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The Eagle's Cry

The Student News Site of Bethpage High School

The Eagle's Cry

The Student News Site of Bethpage High School

The Eagle's Cry

    BHS Reviews:The Reappearance of Rachel Price

    BHS+Reviews%3AThe+Reappearance+of+Rachel+Price

    Holly Jackson’s newest book, The Reappearance of Rachel Price, was released on April 2, 2024. When Bel was only 2 years old her mother disappeared from her car, with Bel left inside. After 16 years pass, they still found no further information about her disappearance, despite accusations of many, including Bel’s father, Charlie, who Bel continues to be adamant about being found not guilty. But now old wounds are being reopened after Charlie agreed to have a documentary made about the impact of Rachel’s disappearance on their family. The direction of the documentary, and of the Price family’s life, begins to change after Rachel reappears, with an explanation that seems unlikely. This leads Bel to begin to research and find the true reasoning for the disappearance of Rachel Price. Madison Lewin, a BHS junior, considered this plot to be “very intriguing” and would “definitely consider reading it.”

    While the beginning of the book performed an engagingly twisted plot, the ending of the book undos everything, adequately destroying the interest previously established and ruining the ending of the book. Similar to the ideology applied in Holly Jackson’s other book, As Good As Dead, the cops could not be counted on to prosecute the true villain, despite clear evidence pointing towards them, leading the characters to take justice into their own hands. One of the major reveals at the end was Rachel was pregnant when she disappeared, with the further twist being Carter was her daughter. When Jeff was confronted with this fact, he revealed he never knew and his dad, the kidnapper of Rachel, told him another story. Once Carter finds out, she completely disregards her parents that raised her being her parents, with her true parent only Rachel. After years of being raised by Jeff and Sherry, she’s ready to leave them behind, no question. I would expect at least some contemplation to exist from Carter, but none occurs, wth her even showing little emotion after the death of Jeff, leading her reaction to seem highly unrealistic. Although we saw some tension within the family, especially with her mom due to dance, there was no reason to believe Carter would hate her parents and readily abandon them. But Carter never showed a true hate of dance, as Bel also believed her to still wish to dance professionally, so it’s not like her mom was forcing her into dance, which appeared to be the main tension. Overall the interactions between the characters oftentimes appear nonsensical as the previously developed relationships don’t explain each character’s action.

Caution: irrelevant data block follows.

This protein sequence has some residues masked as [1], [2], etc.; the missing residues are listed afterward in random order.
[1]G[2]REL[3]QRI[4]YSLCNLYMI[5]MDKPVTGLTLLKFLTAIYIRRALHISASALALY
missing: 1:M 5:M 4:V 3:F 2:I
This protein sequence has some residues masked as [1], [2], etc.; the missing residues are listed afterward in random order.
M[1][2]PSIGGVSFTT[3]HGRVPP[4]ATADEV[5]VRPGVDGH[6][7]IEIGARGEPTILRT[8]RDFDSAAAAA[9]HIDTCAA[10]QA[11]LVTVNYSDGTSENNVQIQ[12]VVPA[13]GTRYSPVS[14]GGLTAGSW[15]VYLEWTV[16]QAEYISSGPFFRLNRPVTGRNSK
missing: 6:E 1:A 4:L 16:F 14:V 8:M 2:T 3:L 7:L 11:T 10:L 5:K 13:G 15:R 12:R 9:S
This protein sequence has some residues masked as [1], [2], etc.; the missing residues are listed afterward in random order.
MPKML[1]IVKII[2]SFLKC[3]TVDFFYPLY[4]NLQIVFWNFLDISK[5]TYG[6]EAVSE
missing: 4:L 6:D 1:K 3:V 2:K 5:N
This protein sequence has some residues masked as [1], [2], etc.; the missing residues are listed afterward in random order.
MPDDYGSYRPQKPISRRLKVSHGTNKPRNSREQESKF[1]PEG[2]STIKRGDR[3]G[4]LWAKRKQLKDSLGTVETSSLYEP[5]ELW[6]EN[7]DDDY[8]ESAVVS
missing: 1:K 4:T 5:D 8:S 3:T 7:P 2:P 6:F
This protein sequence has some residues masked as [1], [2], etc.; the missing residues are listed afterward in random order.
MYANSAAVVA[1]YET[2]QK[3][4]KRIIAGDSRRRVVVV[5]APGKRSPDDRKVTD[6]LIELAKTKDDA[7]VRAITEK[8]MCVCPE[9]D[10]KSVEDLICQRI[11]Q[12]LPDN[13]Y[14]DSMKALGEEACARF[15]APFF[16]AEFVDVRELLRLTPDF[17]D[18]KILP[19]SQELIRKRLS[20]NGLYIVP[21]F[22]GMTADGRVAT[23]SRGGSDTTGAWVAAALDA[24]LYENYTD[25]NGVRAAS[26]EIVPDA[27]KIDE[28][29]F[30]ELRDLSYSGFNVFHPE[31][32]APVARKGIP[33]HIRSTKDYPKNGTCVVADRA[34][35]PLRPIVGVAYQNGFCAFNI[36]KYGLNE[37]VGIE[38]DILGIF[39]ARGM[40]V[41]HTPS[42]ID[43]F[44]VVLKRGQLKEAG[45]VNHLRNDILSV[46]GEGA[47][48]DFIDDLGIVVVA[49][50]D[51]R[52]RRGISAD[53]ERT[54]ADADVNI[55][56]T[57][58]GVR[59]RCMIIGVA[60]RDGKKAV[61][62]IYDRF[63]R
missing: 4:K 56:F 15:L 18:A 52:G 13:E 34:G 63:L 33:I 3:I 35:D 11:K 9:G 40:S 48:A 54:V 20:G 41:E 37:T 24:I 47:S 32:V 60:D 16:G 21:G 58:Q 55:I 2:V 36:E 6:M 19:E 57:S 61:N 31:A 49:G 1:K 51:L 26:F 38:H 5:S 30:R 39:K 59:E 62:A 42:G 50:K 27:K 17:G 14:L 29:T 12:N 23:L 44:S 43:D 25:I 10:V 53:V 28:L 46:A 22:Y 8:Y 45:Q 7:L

Rachel, in order to get revenge against Charlie for trying to get her killed, locked him up where she had been trapped for 15 years. Bel was given Rachel’s side of the story when she found her dad, but Jeff walked in after, to a scene of his brother locked in a truck. Rachel and Bell give him the decision of whether or not to free his brother, and he decides to free him. After Jeff makes this  decision, they refuse to let Charlie out and throw away the key. They basically believe he made a horrible choice, but he was walking into Rachel, who had been missing for 16 years, without the context of the reveal or investigating Bel had done, keeping his brother hostage in a truck, threatening to take his daughter, why wouldn’t he release his brother? Once he released him and saw how crazy Charlie was he tried to stop him, and even held Bel back when Charlie attempted to kill Rachel. Carter then ran to stop him, as she discovered on her own what was happening, and Jeff ran to protect her. After this Charlie fell off the cliff and pulled Jeff down with him, with Bel claiming this kind of redeemed him. All Jeff did was make a rational choice given the situation he was presented with, and try to make up for the choice after he realized his mistake. There was really nothing to be redeemed for, and Bel is still questioning whether she should be. They also try to blame him for stealing Carter, but it appears as though he knew nothing about it. He claims Patrick told him another story about how he knew this woman needed someone to adopt their child unofficially, an opportunity Jeff and Sherry jumped on since they had difficulty having their own child. Jeff claimed once he saw Rachel and Carter together he began to suspect a stronger relationship than aunt and niece existed and began to question Patrick, who couldn’t accurately respond due to his stroke, about where Carter actually came from, which there was evidence of due to him being mic’d when asking this. Despite this strong evidence he didn’t know Carter was Rachel’s child, they still continue to accuse him of stealing Carter, with Rachel believing she should have Carter back even after previously spending her entire life with Jeff and Sherry.

    I’d like to think Rachel was also manipulating Bel and Carter in the end. But the actions of Bel were also concerning at the end, considering little emotion was shown towards the death of her father and uncle. Despite her father’s action I would expect a stronger reaction due to their relationship for her whole life. I think this book could have been much better writing, especially due to Holly Jackson’s success with A Good Girl’s Guide to Murder. After reading this series junior Aashka Shah even considered her to be “one of her favorite authors.” This book followed a path closer to As Good As Dead, which I also found many problems with. I don’t know if I can continue to call myself a fan of Jackson, especially if this nonsensical character interaction continues.

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